As a father of 4, I am blessed with the opportunities and amazing grace to give, love, care, provide guidance and life lessons to my four wonderful, beautiful children.  You see, I met my wife 6 years ago and she had 3 kids from a previous marriage.  When we started to hang out and spend time together, I was amazed how she could be raising 3 wonderful kids by herself and teaching them the key elements of life.  This was God’s plan for my life to become part of this exhilarating family and to become a husband and a father.  After my wife and I were married for a year, we had a beautiful baby boy named Houston.  Now, we shared 4 kids and a wonderful life together.  From the day I met my wife’s kids, I accepted them into my heart and soul as my own, wanting to be the best father in the world, as they are the greatest kids full of life, inspiration and hope in the world.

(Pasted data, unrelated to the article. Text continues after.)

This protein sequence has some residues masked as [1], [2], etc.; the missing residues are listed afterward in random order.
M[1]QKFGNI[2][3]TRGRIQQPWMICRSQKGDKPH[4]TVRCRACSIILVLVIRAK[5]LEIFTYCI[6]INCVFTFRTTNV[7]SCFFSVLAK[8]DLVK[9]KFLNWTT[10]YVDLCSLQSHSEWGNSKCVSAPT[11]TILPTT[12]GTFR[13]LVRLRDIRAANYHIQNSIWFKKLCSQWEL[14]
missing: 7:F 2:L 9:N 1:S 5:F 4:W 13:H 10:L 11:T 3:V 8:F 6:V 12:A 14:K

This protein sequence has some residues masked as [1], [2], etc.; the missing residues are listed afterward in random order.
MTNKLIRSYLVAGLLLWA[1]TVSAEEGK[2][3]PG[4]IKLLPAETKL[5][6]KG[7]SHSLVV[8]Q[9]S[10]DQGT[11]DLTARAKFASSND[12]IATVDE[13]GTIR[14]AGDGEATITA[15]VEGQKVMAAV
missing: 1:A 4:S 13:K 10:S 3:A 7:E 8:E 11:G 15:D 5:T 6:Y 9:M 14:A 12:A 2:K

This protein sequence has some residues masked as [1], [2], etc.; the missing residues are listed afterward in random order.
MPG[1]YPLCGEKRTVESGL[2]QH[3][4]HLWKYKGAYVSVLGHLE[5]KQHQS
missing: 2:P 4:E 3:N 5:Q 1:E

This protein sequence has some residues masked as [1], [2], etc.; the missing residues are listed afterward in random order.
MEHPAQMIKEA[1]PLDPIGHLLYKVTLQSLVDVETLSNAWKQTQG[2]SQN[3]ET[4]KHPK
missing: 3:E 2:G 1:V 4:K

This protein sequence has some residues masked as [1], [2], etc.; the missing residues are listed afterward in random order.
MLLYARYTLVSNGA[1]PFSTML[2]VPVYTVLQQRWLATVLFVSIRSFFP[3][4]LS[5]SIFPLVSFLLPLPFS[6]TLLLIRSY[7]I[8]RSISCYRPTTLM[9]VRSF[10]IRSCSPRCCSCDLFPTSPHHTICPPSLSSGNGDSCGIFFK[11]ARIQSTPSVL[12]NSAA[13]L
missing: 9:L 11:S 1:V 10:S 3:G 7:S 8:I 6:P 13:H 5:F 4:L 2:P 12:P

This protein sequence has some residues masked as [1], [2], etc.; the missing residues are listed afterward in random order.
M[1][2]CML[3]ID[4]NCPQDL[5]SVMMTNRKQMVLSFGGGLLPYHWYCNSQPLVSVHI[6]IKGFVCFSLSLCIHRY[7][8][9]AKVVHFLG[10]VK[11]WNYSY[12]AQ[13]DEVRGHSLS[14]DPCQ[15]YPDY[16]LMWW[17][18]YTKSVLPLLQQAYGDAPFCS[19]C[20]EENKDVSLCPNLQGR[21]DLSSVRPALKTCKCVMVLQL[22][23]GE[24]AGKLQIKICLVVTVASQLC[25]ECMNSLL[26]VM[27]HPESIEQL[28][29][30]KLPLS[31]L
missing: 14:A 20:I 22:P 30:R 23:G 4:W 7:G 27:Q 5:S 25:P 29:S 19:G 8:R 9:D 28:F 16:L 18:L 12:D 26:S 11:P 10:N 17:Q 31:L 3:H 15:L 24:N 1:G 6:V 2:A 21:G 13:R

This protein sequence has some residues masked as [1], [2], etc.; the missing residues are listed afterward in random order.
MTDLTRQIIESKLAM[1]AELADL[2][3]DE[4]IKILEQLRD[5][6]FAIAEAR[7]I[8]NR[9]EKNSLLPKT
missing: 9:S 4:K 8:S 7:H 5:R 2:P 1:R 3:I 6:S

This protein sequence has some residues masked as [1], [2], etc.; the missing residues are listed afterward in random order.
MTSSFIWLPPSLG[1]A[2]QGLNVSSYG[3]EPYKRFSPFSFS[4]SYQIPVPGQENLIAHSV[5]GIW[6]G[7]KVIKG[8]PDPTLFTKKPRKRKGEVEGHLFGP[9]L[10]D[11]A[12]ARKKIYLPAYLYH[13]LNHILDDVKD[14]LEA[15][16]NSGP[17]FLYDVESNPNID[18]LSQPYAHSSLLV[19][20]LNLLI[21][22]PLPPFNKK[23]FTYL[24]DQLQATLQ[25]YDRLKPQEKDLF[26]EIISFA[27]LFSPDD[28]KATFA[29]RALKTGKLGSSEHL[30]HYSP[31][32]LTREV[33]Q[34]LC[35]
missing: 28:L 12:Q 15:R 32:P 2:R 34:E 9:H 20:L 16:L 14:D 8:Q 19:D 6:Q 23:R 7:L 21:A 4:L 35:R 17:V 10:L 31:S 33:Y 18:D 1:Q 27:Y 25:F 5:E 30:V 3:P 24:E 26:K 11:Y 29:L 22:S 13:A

When I met my wife, her kids were ages 3, 6 and 10.  Now all four of my children are ages 5, 11, 13 and 18.  I look back over the years and realize I couldn’t be more blessed as this life was not about me anymore, but about my wife and 4 amazing children.  My wife and I collectively have taught them about character, life and my wife raised them believing in God’s Will.  I am so blessed that she brought God back into my life when we met and incorporating it into raising our children. Over the years, I have come to be more than just a step-dad.  It took a while for especially my oldest daughter to accept me into the family as a caregiver, new dad and husband to her Mother.  She was very protective of her mother and still is, which is a blessing and a blessing of amazing love.